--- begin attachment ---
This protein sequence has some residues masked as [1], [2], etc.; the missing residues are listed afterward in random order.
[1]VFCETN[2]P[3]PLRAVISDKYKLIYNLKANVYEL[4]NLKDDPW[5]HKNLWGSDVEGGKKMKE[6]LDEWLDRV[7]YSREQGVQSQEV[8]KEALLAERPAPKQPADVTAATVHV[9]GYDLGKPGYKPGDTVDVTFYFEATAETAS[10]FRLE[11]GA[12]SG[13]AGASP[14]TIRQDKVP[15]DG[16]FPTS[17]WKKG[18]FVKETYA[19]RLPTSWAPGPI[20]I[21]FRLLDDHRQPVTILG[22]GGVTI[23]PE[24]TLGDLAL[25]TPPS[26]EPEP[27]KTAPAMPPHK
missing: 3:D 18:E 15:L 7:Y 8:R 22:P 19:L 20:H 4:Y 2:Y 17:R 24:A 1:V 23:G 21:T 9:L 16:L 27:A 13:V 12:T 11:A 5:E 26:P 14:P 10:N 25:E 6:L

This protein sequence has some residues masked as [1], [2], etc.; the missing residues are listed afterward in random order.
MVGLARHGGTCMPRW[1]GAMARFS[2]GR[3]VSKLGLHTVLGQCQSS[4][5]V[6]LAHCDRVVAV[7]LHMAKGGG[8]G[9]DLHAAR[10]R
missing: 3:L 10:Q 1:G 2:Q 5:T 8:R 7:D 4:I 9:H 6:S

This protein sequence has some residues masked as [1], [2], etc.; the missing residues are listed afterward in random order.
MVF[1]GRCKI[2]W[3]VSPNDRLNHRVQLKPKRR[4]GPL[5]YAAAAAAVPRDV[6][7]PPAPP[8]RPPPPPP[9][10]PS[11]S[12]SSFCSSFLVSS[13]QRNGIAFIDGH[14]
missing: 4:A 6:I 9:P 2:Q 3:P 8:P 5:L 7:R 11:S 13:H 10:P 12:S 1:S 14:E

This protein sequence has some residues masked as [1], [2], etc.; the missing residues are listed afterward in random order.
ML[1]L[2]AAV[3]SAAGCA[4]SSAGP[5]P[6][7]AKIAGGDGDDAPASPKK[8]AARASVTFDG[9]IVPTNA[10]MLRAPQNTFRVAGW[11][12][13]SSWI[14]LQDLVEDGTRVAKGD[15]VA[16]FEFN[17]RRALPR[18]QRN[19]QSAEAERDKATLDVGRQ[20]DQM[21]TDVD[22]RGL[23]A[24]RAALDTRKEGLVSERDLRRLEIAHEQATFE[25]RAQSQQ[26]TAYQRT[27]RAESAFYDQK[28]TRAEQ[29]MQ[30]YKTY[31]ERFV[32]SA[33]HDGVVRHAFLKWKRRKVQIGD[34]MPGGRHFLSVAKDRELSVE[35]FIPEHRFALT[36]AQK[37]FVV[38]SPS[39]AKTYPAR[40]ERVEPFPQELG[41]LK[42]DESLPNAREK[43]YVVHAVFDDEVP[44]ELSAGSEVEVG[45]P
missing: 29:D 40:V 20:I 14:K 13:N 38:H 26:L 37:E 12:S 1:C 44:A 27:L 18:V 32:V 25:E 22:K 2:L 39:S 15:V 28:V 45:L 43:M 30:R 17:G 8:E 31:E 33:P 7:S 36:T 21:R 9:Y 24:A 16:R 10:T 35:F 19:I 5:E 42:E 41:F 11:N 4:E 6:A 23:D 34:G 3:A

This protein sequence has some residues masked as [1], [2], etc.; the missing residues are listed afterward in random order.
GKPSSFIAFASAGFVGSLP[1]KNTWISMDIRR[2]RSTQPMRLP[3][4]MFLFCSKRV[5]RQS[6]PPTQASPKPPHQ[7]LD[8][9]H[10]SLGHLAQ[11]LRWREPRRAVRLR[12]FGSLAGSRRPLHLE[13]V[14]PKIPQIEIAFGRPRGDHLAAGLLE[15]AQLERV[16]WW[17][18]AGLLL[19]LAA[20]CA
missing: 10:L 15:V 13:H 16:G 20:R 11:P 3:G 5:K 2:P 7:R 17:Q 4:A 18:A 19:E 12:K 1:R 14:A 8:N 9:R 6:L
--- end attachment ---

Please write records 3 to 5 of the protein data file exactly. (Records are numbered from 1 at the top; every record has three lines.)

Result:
This protein sequence has some residues masked as [1], [2], etc.; the missing residues are listed afterward in random order.
MVF[1]GRCKI[2]W[3]VSPNDRLNHRVQLKPKRR[4]GPL[5]YAAAAAAVPRDV[6][7]PPAPP[8]RPPPPPP[9][10]PS[11]S[12]SSFCSSFLVSS[13]QRNGIAFIDGH[14]
missing: 4:A 6:I 9:P 2:Q 3:P 8:P 5:L 7:R 11:S 13:H 10:P 12:S 1:S 14:E

This protein sequence has some residues masked as [1], [2], etc.; the missing residues are listed afterward in random order.
ML[1]L[2]AAV[3]SAAGCA[4]SSAGP[5]P[6][7]AKIAGGDGDDAPASPKK[8]AARASVTFDG[9]IVPTNA[10]MLRAPQNTFRVAGW[11][12][13]SSWI[14]LQDLVEDGTRVAKGD[15]VA[16]FEFN[17]RRALPR[18]QRN[19]QSAEAERDKATLDVGRQ[20]DQM[21]TDVD[22]RGL[23]A[24]RAALDTRKEGLVSERDLRRLEIAHEQATFE[25]RAQSQQ[26]TAYQRT[27]RAESAFYDQK[28]TRAEQ[29]MQ[30]YKTY[31]ERFV[32]SA[33]HDGVVRHAFLKWKRRKVQIGD[34]MPGGRHFLSVAKDRELSVE[35]FIPEHRFALT[36]AQK[37]FVV[38]SPS[39]AKTYPAR[40]ERVEPFPQELG[41]LK[42]DESLPNAREK[43]YVVHAVFDDEVP[44]ELSAGSEVEVG[45]P
missing: 29:D 40:V 20:I 14:K 13:N 38:H 26:L 37:E 12:S 1:C 44:A 27:L 18:V 32:V 25:E 22:K 2:L 39:S 15:V 28:V 45:L 43:M 30:R 17:G 8:E 31:E 33:P 7:S 36:T 21:R 9:Y 24:A 16:R 10:T 35:F 19:I 5:E 42:E 41:F 11:N 4:E 6:A 23:D 34:G 3:A

This protein sequence has some residues masked as [1], [2], etc.; the missing residues are listed afterward in random order.
GKPSSFIAFASAGFVGSLP[1]KNTWISMDIRR[2]RSTQPMRLP[3][4]MFLFCSKRV[5]RQS[6]PPTQASPKPPHQ[7]LD[8][9]H[10]SLGHLAQ[11]LRWREPRRAVRLR[12]FGSLAGSRRPLHLE[13]V[14]PKIPQIEIAFGRPRGDHLAAGLLE[15]AQLERV[16]WW[17][18]AGLLL[19]LAA[20]CA
missing: 10:L 15:V 13:H 16:G 20:R 11:P 3:G 5:K 2:P 7:R 17:Q 4:A 18:A 19:E 12:K 1:R 14:A 8:N 9:R 6:L